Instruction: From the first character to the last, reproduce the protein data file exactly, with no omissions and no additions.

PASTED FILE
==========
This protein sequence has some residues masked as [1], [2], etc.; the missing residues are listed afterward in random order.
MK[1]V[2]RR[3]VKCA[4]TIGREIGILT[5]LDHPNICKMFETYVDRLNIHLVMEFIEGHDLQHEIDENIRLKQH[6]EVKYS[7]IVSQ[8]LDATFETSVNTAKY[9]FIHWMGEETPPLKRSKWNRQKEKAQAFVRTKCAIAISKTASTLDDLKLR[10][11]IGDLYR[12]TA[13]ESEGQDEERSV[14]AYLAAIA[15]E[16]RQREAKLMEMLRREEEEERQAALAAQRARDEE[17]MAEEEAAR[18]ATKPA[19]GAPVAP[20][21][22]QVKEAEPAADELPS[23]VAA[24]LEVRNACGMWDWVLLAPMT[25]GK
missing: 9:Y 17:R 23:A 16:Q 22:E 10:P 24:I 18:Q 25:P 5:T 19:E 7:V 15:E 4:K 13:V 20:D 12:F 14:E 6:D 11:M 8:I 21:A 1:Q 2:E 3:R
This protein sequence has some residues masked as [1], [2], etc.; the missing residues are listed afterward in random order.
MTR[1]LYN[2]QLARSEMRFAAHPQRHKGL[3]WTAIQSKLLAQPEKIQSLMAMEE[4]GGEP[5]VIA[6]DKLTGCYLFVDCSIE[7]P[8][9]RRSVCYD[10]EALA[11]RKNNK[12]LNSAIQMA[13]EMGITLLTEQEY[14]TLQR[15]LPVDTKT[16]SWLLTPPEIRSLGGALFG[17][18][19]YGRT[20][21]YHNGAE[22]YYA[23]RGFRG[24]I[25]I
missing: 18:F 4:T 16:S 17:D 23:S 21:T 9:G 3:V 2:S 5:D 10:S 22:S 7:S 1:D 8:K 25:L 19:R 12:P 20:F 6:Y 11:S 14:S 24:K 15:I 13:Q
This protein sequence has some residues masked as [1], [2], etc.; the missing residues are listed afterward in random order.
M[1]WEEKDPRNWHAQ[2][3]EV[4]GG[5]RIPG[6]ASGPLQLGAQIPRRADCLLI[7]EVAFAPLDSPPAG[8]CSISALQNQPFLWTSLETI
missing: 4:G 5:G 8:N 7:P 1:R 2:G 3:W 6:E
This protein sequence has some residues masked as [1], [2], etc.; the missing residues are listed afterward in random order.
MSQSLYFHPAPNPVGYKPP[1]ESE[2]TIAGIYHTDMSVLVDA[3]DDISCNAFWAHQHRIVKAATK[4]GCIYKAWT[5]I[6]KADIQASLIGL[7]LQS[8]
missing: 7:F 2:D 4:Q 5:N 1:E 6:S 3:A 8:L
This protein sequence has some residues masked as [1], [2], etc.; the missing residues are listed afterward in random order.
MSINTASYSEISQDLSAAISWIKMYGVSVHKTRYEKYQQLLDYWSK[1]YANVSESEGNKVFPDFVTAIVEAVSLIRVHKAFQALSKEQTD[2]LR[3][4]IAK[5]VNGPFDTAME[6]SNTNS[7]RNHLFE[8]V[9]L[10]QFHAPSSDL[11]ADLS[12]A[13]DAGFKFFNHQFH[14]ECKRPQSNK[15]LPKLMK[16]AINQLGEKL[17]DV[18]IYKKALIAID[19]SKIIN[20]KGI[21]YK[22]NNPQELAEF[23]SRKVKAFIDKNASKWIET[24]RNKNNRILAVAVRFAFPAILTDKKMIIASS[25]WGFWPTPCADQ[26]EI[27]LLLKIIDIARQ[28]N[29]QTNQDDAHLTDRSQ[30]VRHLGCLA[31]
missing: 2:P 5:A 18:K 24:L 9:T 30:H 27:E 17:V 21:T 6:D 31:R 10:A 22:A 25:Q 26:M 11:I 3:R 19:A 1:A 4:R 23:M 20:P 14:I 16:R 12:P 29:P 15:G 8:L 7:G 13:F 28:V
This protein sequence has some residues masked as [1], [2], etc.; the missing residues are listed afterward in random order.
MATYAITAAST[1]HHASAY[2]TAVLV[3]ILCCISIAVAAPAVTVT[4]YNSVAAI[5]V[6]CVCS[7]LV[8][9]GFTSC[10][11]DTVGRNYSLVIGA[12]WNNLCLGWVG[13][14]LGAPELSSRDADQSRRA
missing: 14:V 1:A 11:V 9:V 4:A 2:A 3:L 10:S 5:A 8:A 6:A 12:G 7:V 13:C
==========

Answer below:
This protein sequence has some residues masked as [1], [2], etc.; the missing residues are listed afterward in random order.
MK[1]V[2]RR[3]VKCA[4]TIGREIGILT[5]LDHPNICKMFETYVDRLNIHLVMEFIEGHDLQHEIDENIRLKQH[6]EVKYS[7]IVSQ[8]LDATFETSVNTAKY[9]FIHWMGEETPPLKRSKWNRQKEKAQAFVRTKCAIAISKTASTLDDLKLR[10][11]IGDLYR[12]TA[13]ESEGQDEERSV[14]AYLAAIA[15]E[16]RQREAKLMEMLRREEEEERQAALAAQRARDEE[17]MAEEEAAR[18]ATKPA[19]GAPVAP[20][21][22]QVKEAEPAADELPS[23]VAA[24]LEVRNACGMWDWVLLAPMT[25]GK
missing: 9:Y 17:R 23:A 16:Q 22:E 10:P 24:I 18:Q 25:P 5:T 19:E 7:V 15:E 4:K 13:V 20:D 12:F 14:E 6:D 11:M 8:I 21:A 1:Q 2:E 3:R
This protein sequence has some residues masked as [1], [2], etc.; the missing residues are listed afterward in random order.
MTR[1]LYN[2]QLARSEMRFAAHPQRHKGL[3]WTAIQSKLLAQPEKIQSLMAMEE[4]GGEP[5]VIA[6]DKLTGCYLFVDCSIE[7]P[8][9]RRSVCYD[10]EALA[11]RKNNK[12]LNSAIQMA[13]EMGITLLTEQEY[14]TLQR[15]LPVDTKT[16]SWLLTPPEIRSLGGALFG[17][18][19]YGRT[20][21]YHNGAE[22]YYA[23]RGFRG[24]I[25]I
missing: 18:F 4:T 16:S 17:D 23:S 21:T 9:G 3:V 2:S 5:D 10:S 22:S 7:S 1:D 8:K 25:L 19:R 12:P 20:F 6:Y 11:S 14:S 24:K 15:I 13:Q
This protein sequence has some residues masked as [1], [2], etc.; the missing residues are listed afterward in random order.
M[1]WEEKDPRNWHAQ[2][3]EV[4]GG[5]RIPG[6]ASGPLQLGAQIPRRADCLLI[7]EVAFAPLDSPPAG[8]CSISALQNQPFLWTSLETI
missing: 4:G 5:G 8:N 7:P 1:R 2:G 3:W 6:E
This protein sequence has some residues masked as [1], [2], etc.; the missing residues are listed afterward in random order.
MSQSLYFHPAPNPVGYKPP[1]ESE[2]TIAGIYHTDMSVLVDA[3]DDISCNAFWAHQHRIVKAATK[4]GCIYKAWT[5]I[6]KADIQASLIGL[7]LQS[8]
missing: 7:F 2:D 4:Q 5:N 1:E 6:S 3:A 8:L
This protein sequence has some residues masked as [1], [2], etc.; the missing residues are listed afterward in random order.
MSINTASYSEISQDLSAAISWIKMYGVSVHKTRYEKYQQLLDYWSK[1]YANVSESEGNKVFPDFVTAIVEAVSLIRVHKAFQALSKEQTD[2]LR[3][4]IAK[5]VNGPFDTAME[6]SNTNS[7]RNHLFE[8]V[9]L[10]QFHAPSSDL[11]ADLS[12]A[13]DAGFKFFNHQFH[14]ECKRPQSNK[15]LPKLMK[16]AINQLGEKL[17]DV[18]IYKKALIAID[19]SKIIN[20]KGI[21]YK[22]NNPQELAEF[23]SRKVKAFIDKNASKWIET[24]RNKNNRILAVAVRFAFPAILTDKKMIIASS[25]WGFWPTPCADQ[26]EI[27]LLLKIIDIARQ[28]N[29]QTNQDDAHLTDRSQ[30]VRHLGCLA[31]
missing: 2:P 5:A 18:K 24:L 9:T 30:H 27:E 17:V 21:T 6:D 31:R 10:A 22:A 25:Q 26:M 11:I 3:R 19:A 1:A 4:R 23:M 20:P 14:I 16:R 12:P 29:P 15:G 8:L 7:G 13:F 28:V
This protein sequence has some residues masked as [1], [2], etc.; the missing residues are listed afterward in random order.
MATYAITAAST[1]HHASAY[2]TAVLV[3]ILCCISIAVAAPAVTVT[4]YNSVAAI[5]V[6]CVCS[7]LV[8][9]GFTSC[10][11]DTVGRNYSLVIGA[12]WNNLCLGWVG[13][14]LGAPELSSRDADQSRRA
missing: 14:V 1:A 11:V 9:V 4:A 2:A 3:L 10:S 5:A 8:A 6:A 12:G 7:V 13:C